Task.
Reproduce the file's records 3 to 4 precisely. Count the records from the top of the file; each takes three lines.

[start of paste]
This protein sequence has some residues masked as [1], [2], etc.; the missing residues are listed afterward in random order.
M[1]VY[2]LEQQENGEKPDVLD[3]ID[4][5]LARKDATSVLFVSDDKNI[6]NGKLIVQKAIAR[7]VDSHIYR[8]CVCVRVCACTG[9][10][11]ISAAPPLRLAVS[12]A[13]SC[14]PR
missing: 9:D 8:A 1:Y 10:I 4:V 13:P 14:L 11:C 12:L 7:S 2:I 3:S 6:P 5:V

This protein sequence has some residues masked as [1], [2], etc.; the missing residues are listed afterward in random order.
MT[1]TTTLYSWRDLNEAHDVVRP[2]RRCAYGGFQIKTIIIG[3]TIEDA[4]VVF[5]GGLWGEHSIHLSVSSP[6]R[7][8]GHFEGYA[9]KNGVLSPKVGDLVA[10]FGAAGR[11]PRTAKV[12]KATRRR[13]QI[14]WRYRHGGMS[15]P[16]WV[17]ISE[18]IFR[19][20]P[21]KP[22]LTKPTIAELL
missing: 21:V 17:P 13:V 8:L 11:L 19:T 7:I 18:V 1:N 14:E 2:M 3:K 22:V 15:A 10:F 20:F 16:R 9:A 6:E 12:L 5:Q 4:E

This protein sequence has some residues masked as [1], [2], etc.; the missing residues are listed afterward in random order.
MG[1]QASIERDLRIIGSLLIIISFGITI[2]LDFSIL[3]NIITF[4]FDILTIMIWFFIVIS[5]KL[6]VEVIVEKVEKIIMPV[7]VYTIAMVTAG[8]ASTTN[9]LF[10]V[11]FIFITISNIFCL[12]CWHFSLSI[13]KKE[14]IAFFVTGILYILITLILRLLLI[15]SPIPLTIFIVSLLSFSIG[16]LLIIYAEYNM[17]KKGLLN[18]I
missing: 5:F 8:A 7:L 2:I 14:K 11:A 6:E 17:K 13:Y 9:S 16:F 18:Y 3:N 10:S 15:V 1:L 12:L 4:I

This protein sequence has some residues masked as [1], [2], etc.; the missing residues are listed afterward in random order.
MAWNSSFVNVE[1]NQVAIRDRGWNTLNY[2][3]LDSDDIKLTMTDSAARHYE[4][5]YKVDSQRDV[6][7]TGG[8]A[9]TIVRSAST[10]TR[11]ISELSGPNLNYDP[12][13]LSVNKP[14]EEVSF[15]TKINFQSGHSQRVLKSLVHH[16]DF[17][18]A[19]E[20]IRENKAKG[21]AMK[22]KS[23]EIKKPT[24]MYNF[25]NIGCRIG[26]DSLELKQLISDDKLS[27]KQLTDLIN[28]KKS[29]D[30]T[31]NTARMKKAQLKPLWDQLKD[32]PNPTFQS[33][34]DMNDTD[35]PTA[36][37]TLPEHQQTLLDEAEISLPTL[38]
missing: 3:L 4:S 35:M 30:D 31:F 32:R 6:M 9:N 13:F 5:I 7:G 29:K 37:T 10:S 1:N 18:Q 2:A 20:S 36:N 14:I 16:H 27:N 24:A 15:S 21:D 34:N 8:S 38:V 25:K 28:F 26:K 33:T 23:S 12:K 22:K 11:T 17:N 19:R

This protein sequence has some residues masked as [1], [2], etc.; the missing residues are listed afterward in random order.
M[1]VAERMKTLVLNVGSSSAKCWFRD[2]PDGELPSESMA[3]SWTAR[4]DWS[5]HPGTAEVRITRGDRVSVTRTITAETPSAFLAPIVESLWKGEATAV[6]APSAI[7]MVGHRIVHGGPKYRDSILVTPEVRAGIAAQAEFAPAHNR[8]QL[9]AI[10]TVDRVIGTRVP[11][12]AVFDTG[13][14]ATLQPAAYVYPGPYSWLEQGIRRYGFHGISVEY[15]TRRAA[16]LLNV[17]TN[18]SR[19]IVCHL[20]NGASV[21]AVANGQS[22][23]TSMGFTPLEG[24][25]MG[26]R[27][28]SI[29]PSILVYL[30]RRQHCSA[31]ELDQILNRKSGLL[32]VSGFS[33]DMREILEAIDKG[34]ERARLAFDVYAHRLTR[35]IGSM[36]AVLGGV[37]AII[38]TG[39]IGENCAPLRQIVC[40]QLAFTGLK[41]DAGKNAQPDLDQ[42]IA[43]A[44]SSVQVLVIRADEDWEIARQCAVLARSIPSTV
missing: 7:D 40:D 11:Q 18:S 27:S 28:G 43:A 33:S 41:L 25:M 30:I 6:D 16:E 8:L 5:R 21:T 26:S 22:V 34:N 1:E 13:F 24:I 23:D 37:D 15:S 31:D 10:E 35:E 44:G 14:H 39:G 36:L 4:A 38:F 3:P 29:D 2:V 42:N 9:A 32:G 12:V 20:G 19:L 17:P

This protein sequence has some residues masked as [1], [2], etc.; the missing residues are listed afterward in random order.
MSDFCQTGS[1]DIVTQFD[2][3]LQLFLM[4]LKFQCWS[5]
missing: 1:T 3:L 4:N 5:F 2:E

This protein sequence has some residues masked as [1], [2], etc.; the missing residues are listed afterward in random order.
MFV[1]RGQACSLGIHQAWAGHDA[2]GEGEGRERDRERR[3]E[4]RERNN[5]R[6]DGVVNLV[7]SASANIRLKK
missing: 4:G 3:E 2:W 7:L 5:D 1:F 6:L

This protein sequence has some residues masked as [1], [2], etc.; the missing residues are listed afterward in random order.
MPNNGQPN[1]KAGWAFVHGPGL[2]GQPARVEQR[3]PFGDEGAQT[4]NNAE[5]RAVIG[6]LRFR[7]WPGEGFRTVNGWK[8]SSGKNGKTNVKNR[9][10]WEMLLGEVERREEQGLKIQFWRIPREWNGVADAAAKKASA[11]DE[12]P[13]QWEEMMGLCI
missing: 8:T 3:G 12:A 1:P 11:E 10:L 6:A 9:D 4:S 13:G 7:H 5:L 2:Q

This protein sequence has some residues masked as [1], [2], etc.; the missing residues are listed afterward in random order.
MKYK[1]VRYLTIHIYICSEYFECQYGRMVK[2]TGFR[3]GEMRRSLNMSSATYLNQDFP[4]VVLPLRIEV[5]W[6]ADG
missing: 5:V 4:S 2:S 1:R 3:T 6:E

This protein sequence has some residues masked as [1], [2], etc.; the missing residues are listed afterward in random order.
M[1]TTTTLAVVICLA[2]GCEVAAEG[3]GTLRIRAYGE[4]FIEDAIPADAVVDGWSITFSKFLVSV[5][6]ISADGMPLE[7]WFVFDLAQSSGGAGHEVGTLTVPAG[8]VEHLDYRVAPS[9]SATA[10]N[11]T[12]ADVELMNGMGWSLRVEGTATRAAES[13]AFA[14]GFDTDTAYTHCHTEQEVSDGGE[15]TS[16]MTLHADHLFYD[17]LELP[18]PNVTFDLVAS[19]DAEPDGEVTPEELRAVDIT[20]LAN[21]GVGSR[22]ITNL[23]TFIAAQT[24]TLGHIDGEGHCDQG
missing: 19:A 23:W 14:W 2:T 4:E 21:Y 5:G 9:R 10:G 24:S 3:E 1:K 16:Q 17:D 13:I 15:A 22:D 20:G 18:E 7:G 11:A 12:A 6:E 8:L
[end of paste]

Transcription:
This protein sequence has some residues masked as [1], [2], etc.; the missing residues are listed afterward in random order.
MG[1]QASIERDLRIIGSLLIIISFGITI[2]LDFSIL[3]NIITF[4]FDILTIMIWFFIVIS[5]KL[6]VEVIVEKVEKIIMPV[7]VYTIAMVTAG[8]ASTTN[9]LF[10]V[11]FIFITISNIFCL[12]CWHFSLSI[13]KKE[14]IAFFVTGILYILITLILRLLLI[15]SPIPLTIFIVSLLSFSIG[16]LLIIYAEYNM[17]KKGLLN[18]I
missing: 5:F 8:A 7:L 2:I 14:K 11:A 6:E 17:K 13:Y 9:S 16:F 18:Y 3:N 10:S 15:V 1:L 12:L 4:I

This protein sequence has some residues masked as [1], [2], etc.; the missing residues are listed afterward in random order.
MAWNSSFVNVE[1]NQVAIRDRGWNTLNY[2][3]LDSDDIKLTMTDSAARHYE[4][5]YKVDSQRDV[6][7]TGG[8]A[9]TIVRSAST[10]TR[11]ISELSGPNLNYDP[12][13]LSVNKP[14]EEVSF[15]TKINFQSGHSQRVLKSLVHH[16]DF[17][18]A[19]E[20]IRENKAKG[21]AMK[22]KS[23]EIKKPT[24]MYNF[25]NIGCRIG[26]DSLELKQLISDDKLS[27]KQLTDLIN[28]KKS[29]D[30]T[31]NTARMKKAQLKPLWDQLKD[32]PNPTFQS[33][34]DMNDTD[35]PTA[36][37]TLPEHQQTLLDEAEISLPTL[38]
missing: 3:L 4:S 35:M 30:D 31:F 32:R 6:M 9:N 13:F 5:I 7:G 29:K 37:T 10:S 1:N 18:Q 2:A 20:S 36:N 14:I 16:H 27:N 24:A 15:S 21:D 34:N 8:S 38:V 25:K 28:F 26:K 33:T 23:S 12:K 22:K 11:T 17:N 19:R